The medical devices industry has not featured largely in the discussions about Brexit, either in the lead up to the referendum on 23 June or in the context of the likely consequences of leaving the EU once the process described by Article 50 of the Treaty on the Functioning of the European Union is complete.

That is not to say, however, that the UK’s departure from the EU may not have a big impact on this industry. The potential impact could be significant, as much of the legislation in this field comes from the EU, either directly or as a result of UK law implementing EU legislation.

The answer to this question lies mainly in the difference between directly effective and indirectly effective EU law. For a detailed summary of what this distinction means in practice in the wider regulatory context, see here.

Direct effect

In summary, where EU law is directly effective, it applies in a Member State only to the extent that the Member State remains a member of the EU. Therefore, if the UK leaves the EU, the provisions of the Treaties and EU Regulations would (in theory, at least) automatically cease to apply. Brexit would likely also lead to repeal of the European Communities Act 1972 (the “1972 Act”), which gives effect to EU law within the UK. The result would be that EU law would cease to apply in the UK.

However, this sort of blanket repeal by the UK Parliament seems unlikely, since it would mean wiping the slate clean across all areas of law currently governed by directly effective EU law. Any trade agreement with the EU reached as part of the UK’s exit negotiations may also be conditional on the UK agreeing to continue to implement directly effective EU rules in some areas including that of medical devices.

This would require the UK Parliament to legislate to save any desirable or necessary aspects of existing EU law, either by reference to specific aspects of EU law, or by restating the relevant rules. If no saving steps were taken, the current laws would simply fall away by default.

Indirect effect

For indirectly effective legislation, this will often have been implemented through primary legislation (Acts of Parliament) or secondary legislation (statutory instruments). Primary legislation would remain on the statute book and continue to apply, regardless of the UK’s status within the EU. It would, however, be capable of amendment by the UK Parliament (subject to the terms of any agreement reached with the EU).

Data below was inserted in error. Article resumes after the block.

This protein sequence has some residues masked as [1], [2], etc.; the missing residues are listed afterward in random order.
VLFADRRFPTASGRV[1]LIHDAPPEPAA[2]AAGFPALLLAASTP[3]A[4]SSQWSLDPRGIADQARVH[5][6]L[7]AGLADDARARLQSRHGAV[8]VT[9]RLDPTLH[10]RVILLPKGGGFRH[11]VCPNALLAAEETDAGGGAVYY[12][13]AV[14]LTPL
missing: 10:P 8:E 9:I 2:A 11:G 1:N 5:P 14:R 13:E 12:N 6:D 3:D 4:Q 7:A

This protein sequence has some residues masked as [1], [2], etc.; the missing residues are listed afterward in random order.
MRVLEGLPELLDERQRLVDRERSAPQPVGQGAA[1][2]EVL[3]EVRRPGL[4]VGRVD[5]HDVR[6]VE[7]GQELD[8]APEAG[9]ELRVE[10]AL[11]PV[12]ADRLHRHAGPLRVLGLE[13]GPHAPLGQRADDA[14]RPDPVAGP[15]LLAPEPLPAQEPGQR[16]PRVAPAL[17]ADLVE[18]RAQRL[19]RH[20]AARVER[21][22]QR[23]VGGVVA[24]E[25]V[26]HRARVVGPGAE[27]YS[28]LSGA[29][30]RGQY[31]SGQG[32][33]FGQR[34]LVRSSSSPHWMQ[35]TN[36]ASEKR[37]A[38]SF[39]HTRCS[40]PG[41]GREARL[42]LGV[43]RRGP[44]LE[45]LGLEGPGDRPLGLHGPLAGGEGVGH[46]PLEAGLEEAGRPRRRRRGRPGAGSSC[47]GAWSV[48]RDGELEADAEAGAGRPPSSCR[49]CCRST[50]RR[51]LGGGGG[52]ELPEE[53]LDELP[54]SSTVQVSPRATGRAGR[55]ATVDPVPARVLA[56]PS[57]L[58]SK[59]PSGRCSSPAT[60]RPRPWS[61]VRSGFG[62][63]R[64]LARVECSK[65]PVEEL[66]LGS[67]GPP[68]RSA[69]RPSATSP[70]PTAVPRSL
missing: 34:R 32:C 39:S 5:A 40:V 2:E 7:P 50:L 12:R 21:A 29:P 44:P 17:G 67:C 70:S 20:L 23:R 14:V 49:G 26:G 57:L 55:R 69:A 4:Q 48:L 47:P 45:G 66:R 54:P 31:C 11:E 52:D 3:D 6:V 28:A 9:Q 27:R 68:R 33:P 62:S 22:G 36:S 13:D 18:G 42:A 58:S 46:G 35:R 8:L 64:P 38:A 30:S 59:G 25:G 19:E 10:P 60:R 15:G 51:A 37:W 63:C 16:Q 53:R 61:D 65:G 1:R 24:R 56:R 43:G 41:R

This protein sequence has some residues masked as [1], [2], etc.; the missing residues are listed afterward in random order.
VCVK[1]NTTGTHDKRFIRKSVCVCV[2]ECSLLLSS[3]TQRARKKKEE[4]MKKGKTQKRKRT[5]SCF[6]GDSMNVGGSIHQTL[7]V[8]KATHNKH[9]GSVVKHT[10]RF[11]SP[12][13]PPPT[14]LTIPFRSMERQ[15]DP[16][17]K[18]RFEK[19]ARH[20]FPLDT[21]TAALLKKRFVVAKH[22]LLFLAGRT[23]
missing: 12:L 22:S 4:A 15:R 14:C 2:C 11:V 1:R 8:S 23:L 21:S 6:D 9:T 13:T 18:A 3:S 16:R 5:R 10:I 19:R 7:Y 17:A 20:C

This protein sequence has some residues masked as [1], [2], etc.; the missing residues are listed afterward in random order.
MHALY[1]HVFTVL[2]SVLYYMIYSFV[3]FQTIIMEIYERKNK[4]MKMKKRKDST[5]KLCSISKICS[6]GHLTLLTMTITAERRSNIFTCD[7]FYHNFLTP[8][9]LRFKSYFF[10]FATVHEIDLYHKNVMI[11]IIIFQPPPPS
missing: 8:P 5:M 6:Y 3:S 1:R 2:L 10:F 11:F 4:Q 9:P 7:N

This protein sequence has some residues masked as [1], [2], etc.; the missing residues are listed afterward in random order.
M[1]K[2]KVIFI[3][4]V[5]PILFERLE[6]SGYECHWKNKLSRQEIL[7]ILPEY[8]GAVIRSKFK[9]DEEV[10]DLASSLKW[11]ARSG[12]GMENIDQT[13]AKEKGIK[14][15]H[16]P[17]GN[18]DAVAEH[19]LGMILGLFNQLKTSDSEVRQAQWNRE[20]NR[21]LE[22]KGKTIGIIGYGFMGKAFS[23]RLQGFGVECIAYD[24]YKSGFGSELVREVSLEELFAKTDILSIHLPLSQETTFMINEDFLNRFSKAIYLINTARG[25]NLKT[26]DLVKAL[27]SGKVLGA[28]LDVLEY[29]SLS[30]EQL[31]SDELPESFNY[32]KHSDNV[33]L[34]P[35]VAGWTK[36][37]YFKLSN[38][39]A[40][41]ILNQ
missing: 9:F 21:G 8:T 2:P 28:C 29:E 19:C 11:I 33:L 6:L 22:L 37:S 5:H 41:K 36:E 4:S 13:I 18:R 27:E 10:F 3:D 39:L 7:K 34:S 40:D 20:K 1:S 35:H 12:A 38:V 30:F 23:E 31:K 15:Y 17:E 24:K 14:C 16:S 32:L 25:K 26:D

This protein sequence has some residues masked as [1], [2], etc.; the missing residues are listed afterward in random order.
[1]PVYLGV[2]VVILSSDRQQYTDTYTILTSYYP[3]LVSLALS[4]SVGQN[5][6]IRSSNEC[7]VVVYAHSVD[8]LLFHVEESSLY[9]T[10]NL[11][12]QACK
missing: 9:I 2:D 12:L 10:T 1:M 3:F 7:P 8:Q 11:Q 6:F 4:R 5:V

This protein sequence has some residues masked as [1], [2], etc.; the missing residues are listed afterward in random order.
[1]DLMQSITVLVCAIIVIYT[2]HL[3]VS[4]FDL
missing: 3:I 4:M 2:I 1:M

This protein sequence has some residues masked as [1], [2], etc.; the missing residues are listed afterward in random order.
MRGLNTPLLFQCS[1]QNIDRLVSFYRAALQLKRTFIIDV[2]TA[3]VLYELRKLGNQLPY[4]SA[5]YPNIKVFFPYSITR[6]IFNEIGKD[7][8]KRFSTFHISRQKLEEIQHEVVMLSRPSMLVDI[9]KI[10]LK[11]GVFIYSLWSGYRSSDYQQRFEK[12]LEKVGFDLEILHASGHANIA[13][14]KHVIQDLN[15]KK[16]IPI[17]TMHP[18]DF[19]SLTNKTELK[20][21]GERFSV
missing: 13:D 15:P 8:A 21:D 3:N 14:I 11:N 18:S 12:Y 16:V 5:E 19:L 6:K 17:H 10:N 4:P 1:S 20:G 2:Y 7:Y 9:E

The position for rules implemented through secondary legislation would be more complex. Most secondary legislation implementing EU Directives will have been made under section 2 of the 1972 Act and the default rule is that secondary legislation made under a repealed Act of Parliament will itself be repealed unless explicitly retained. The process of considering which pieces of secondary legislation should continue to apply after Brexit will be very time-consuming. The most likely outcome may therefore be to include a general saving provision in any legislation to repeal the 1972 Act for secondary legislation made under it, with specific legislation identified for repeal or amendment as need be. A more detailed review could then be carried out in due course or unless/until there was a need or desire to change the existing rules.

What does this mean for the medical devices sector?

The key pieces of EU legislation in the medical devices industry are the Medical Devices Directive, the Active Implantable Medical Devices Directive and the In Vitro Diagnostic Devices Directive. Between them, these cover all medical equipment and have very broad scope. The Directives are of indirect effect and are implemented in the UK by the Medical Devices Regulations 2002 (notably a piece of secondary legislation)There are also new, as yet unfinalised, drafts of a new Medical Device Regulation and In Vitro Diagnostic Regulation going through the EU legislative process. These may or may not have taken effect before Brexit.

After the UK has left the EU, it seems likely that it would have full control over the regulatory regime that it puts in place for the medical device and pharmacology industries. In theory, it could completely overhaul the existing rules, to make them more or less demanding for the industry. Thus it could choose to make the Medical Devices Regulations 2002 one of the specific pieces of secondary legislation to be repealed as part of the wider repeal of the 1972 Act.

In practice, however, having a different regulatory regime applying only in the UK is unlikely to be good news for the industry, even if the new rules are less stringent than existing EU laws. UK based medical device businesses will want to continue doing business with customers in the EU. In addition medical device companies are often based in one or more EU states and have an international outlook. In order not to close off cross-border trade, UK based businesses in this sector will want and indeed need to continue to meet the relevant EU standards. There are many models too for ensuring these are part of UK law after Brexit. For example Switzerland, Australia and New Zealand all have mutual recognition agreements with the EU which cover conformity requirements. Lobbying of the UK Government as the Brexit negotiations progress will help to ensure that proper account is taken of the impact on the industry of changing the existing regime.

There is, however, the possibility that the same rules will ultimately continue to apply. The Medical Devices Directive, for example, applies to all medical devices sold within the European Economic Area (EEA). Of course we still do not know the ultimate shape of any overall Brexit deal reached with the EU. One of the possible outcomes of the Brexit negotiations is that the UK would leave the EU, but remain part of the EEA. If that were to happen, the UK would require to continue to give effect to existing EU rules on medical devices.